In the case of filling machines (TetraPak), a customer requires a remanufactured machine according to their needs, and then the process of finding a core and remanufacturing it according to the new customer requirements begins. TetraPak found that its market of remanufactured filling machines was larger than expected, leading to a good growth in business. Inrego, Greenman, and Scandi-Toner make it easier for their customers to buy and return used products through their websites and return boxes.

Having an Efficient Core Acquisition.

The flow of returned cores/units is a determining factor that is significant in making remanufacturing processes possible. The number and timing of the incoming cores are estimated by some remanufacturers through statistics. From the interviews with TetraPak and Volvo Parts, this is crucial when planning the remanufacturing process. Depending on what kind of product is remanufactured and what relation it has with the users, the core flows vary significantly. The best way to deal with this variation is to have a flexible organization that can adjust to the present situation. The question, however, is how and where this flexibility is maintained. This is significant when one cannot estimate the potential return flow of cores. A good solution is to combine traditional manufacturing with remanufacturing, as currently done by, e.g., Volvo Parts, FUJI Film and Ståthöga. By doing so, one can achieve a situation with greater flexibility, both in the flow of returns and labor positioning. In addition, for FUJI Film, it is rather easy to retrieve cores since the cameras are returned to the photoshop after being used.

OEMs such as TMH and Swepac, which have a PSS contract while maintaining the product ownership and thus control over their products during use, have also experienced a better possibility to plan their remanufacturing process since they have better knowledge regarding when their cores are going to be collected and in what condition.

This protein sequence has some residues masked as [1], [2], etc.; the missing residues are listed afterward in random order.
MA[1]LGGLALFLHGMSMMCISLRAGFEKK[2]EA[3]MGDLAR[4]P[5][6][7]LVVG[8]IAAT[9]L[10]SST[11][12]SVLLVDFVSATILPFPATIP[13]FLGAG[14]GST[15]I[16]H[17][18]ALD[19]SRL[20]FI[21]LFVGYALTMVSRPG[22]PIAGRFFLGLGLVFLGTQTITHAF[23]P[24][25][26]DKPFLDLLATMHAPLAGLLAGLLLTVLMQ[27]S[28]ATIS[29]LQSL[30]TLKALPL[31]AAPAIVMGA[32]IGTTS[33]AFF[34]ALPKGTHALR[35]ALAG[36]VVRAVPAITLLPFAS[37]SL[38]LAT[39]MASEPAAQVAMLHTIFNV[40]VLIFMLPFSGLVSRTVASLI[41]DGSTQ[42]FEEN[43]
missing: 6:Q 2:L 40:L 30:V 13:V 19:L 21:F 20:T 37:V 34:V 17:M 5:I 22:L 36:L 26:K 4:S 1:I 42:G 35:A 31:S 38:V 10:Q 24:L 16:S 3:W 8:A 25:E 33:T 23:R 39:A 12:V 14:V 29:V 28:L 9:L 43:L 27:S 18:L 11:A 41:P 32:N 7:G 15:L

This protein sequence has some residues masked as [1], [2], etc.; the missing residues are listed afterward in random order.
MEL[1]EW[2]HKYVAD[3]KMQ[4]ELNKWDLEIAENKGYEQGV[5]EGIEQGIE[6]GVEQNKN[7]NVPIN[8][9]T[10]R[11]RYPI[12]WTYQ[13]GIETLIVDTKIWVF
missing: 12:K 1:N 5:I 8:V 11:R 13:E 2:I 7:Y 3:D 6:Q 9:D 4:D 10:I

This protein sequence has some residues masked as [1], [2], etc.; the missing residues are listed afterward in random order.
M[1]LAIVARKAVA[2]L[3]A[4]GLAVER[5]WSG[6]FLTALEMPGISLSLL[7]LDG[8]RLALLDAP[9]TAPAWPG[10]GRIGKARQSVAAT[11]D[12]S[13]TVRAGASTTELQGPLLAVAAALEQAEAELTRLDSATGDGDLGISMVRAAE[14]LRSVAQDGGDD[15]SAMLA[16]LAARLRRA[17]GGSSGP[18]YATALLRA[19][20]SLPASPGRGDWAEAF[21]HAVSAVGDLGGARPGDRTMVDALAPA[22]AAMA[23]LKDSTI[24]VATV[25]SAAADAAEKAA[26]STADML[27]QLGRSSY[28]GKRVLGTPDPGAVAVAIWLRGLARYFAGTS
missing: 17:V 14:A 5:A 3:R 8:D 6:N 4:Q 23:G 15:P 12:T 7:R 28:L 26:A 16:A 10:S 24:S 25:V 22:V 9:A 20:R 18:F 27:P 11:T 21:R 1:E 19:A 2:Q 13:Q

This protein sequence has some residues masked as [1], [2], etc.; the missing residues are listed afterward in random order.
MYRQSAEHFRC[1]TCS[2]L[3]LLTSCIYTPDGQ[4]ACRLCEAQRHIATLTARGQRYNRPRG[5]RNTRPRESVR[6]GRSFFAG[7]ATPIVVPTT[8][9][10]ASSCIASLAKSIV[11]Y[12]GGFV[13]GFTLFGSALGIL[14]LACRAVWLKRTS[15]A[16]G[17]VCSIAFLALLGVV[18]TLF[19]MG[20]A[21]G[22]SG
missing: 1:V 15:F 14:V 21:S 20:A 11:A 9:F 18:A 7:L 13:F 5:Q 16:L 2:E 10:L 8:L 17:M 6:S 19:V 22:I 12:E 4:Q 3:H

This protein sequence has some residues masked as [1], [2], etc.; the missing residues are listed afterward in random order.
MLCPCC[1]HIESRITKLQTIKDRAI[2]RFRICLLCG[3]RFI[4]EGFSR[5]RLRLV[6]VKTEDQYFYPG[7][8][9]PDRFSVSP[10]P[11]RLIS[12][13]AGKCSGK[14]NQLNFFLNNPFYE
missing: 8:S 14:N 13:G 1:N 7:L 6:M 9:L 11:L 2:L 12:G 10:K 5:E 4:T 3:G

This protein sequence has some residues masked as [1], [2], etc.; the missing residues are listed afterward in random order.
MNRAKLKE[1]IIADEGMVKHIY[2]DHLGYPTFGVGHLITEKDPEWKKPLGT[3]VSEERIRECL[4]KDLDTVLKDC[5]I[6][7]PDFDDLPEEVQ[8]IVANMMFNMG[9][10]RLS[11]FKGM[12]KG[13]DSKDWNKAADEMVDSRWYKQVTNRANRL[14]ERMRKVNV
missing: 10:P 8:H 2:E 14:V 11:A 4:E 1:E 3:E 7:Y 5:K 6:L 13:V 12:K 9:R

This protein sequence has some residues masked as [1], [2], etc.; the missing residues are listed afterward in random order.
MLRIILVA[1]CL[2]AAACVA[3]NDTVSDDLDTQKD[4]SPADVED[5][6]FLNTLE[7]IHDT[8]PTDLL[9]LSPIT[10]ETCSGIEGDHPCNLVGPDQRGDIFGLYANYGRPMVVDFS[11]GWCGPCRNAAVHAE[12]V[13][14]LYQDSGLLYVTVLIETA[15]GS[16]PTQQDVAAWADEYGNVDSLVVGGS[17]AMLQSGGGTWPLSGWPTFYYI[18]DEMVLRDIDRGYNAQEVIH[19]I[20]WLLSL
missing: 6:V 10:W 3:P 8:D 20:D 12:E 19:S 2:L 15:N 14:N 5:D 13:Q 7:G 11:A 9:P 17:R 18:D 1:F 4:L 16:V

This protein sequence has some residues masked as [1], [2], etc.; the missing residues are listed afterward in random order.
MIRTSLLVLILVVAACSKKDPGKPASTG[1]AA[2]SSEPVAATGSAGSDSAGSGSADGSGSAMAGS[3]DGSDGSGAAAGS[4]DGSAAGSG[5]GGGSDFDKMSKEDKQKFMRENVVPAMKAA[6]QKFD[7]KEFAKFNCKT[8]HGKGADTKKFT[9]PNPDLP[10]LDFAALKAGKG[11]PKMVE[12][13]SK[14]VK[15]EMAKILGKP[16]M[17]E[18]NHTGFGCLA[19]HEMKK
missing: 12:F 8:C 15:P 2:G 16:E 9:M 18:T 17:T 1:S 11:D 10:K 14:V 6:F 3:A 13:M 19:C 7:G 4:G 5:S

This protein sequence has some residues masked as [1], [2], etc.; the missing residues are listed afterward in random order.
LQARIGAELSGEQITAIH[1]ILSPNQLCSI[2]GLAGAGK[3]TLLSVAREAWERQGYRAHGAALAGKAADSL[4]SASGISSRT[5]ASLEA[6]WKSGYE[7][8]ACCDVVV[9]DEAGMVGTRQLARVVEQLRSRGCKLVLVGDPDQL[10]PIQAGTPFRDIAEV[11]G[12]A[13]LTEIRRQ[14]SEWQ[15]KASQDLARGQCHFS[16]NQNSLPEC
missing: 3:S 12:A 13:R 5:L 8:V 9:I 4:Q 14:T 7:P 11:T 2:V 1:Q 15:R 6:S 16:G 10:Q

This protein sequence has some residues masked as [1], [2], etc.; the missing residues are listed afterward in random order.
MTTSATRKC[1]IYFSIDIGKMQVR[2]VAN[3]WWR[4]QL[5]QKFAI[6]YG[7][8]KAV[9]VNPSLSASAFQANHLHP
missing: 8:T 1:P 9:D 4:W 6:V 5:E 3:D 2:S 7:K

For Inrego, this also means that the cores should not be broken; hence, specific wagons and instructions are used for its customers during core acquisition. In addition, toner cartridge remanufacturers Greenman and Scandi-Toner both have their own return systems in place for used toner cartridges, making the core acquisition more efficient. On the other hand, UBD Cleantech has sometimes been struggling to retrieve cores in an economical manner, but by collaborating with car workshops the need for buying cores on the market is gone, although there are still variations on core retrievals to deal with.

Obtaining the Correct Information.

To achieve an efficient remanufacturing process, it is important for the remanufacturer to have the correct information at the correct time. The cores are usually inspected early in the remanufacturing process. The condition of returning products differs, because their use environment and ways of usage are variable depending on the customers, operation, and so forth. The outcome of this step, therefore, is one of the uncertainties that a remanufacturer has to deal with. Significant time can be saved if accurate information is available in advance about the cores' condition. In addition, correct information about market demands is crucial to have when deciding on remanufacturing or not. By having this kind of information on hand before performing the first remanufacturing steps, the process runs much faster. If this information is not accurate a remanufacturing process could be put on hold, since new spare parts are needed, which increases costs. This is, e.g., important for the cases of TetraPak and TMH, where it is crucial to avoid long waits on spare parts since the customer is waiting for their remanufactured product.

In addition, it is important to get correct information from remanufacturing plants to product designers in order to get the product's design for remanufacturing and thus a smoother remanufacturing process. For FUJI Film, it was crucial to develop cameras that are possible to remanufacture in its automatic but flexible remanufacturing process. Swepac is a rather small company where they have staff working on design, service, and remanufacturing close to each other, and problems in manufacturing, service, and remanufacturing are easily shared with the designers who then can easier adapt their products for these lifecycle stages.